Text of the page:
Michael Troy, known for sad yet beautiful songs about Fall River, dies at 64 (11/29/2015)


From The Herald News, Fall River, MA

Michael Troy was a stage name Michael Manuels adopted to honor his hometown. Troy was born and raised in Fall River, where he married, raised four daughters, and worked as a fisherman, a carpenter and a mill hand before launching his career as a full-time musician when he was in his 40s.

"The first time I saw Michael was over at the Belmont Club," said Don Hammontree, a musician and writer who lived in Fall River for 15 years. "They had an open-mike night there. This was in 2000 or 2001."

"He did a song called Lizzie. It was an acoustic ragtime thing. It was stunning. It was stunning in every way."

Hammontree said he bought Troy's CDs and studied them, trying to learn the secret to Troy's writing.

"There is a song called Romancing the Moon," he said. "It talks about living in Fall River and the death of a friend. It starts with a man dying in an easy chair."

"And it is a really beautiful song."

"Michael may well be the best songwriter I ever heard," said Russ Smith, who runs the Paskamansett Concert Series in Dartmouth and formerly booked music at Sandywoods Music in Tiverton.

"He really was a poet," Smith said. "He could convey emotions and tell beautiful stories, but he knew when a song was finished. He knew what to leave out."

Smith said he remembers one line from a song about working in a soup kitchen in Fall River.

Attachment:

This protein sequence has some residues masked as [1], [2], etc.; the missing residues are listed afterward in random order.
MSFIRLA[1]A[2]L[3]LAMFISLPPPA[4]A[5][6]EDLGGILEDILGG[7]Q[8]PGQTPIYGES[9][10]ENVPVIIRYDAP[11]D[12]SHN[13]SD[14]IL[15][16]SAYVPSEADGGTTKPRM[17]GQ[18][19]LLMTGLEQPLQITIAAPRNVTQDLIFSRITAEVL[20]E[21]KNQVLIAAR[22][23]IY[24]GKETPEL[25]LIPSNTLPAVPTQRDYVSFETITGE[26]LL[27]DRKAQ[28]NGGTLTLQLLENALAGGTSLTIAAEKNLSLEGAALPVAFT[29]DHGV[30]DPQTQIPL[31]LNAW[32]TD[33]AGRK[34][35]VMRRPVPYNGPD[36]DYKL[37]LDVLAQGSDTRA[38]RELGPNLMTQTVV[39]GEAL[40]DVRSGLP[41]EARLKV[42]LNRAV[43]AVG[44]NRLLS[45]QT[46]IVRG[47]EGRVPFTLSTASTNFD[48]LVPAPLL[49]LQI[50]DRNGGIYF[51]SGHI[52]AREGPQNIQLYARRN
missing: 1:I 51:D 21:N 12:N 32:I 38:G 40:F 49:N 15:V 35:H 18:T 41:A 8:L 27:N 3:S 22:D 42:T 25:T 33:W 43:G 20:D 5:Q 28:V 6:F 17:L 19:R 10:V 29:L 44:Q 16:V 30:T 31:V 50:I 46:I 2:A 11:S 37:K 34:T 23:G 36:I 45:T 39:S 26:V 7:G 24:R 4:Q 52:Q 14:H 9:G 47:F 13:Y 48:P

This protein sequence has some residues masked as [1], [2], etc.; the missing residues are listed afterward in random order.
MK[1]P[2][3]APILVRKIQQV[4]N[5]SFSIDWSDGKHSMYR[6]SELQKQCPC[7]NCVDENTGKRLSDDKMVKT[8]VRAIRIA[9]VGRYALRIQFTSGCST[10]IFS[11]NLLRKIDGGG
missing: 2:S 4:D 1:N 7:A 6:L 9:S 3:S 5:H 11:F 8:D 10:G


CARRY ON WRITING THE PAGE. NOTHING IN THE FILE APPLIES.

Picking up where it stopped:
"He wrote, I see God in these friends of mine. That is still with me," Smith said.

Troy's last show was on Oct. 25 at the Narrows Center for the Arts. It was a celebration to note the release of Troy's latest CD, "I am American." Other musicians took turns on stage to play Troy's songs. Oct. 25 was also declared Michael Troy Day in Fall River.

"He was a good guy," said Patrick Norton, president of the Narrows. "We go way back. He played at the old Narrows and it was the biggest show we ever had there. Then he opened for Richie Havens when we went to our current place. That was the first show we sold out."

"He was the poet laureate of Fall River. He wrote songs about Fall River, about the hills and the mills."

"He had all these characters in his songs, and they were all real."

Troy didn't seem to mind not being a star, according to Tom Perrotti, a musician who books acts for the Common Fence Point Music in Portsmouth. Troy was a regular there.

"It is a real challenge in the music world, even if you have real talent, like Michael did. There are just so many odds working against you," Perrotti said.

"But he would always bring in a good crowd. A lot of people enjoyed what he did and he was genuinely happy with that."

Everyone who knew him talked about the bear hugs Troy would give, the encouragement he offered. Hammontree also saw him perform in a bar where a drunk got loud. A blue-collar guy from Fall River knows how to handle those people, and Troy did. A look and a few words were enough, Hammontree said.

"He was the real deal," he said. "He was a Fall River guy. He was a really nice guy, but he didn't suffer fools gladly."

"But I remember, I saw him in 2001. I'd just gotten laid off (from The Herald News). He pulled me aside and told me that everything would be OK. He made sure I knew that."

"I'm hoping, in the twisted way that art works when you die, that people will get more interested and that his music will reach a new crowd and grow in stature."

"He deserves that."

Michael's music can be heard and purchased at www.cdbaby.com/artist/michaeltroy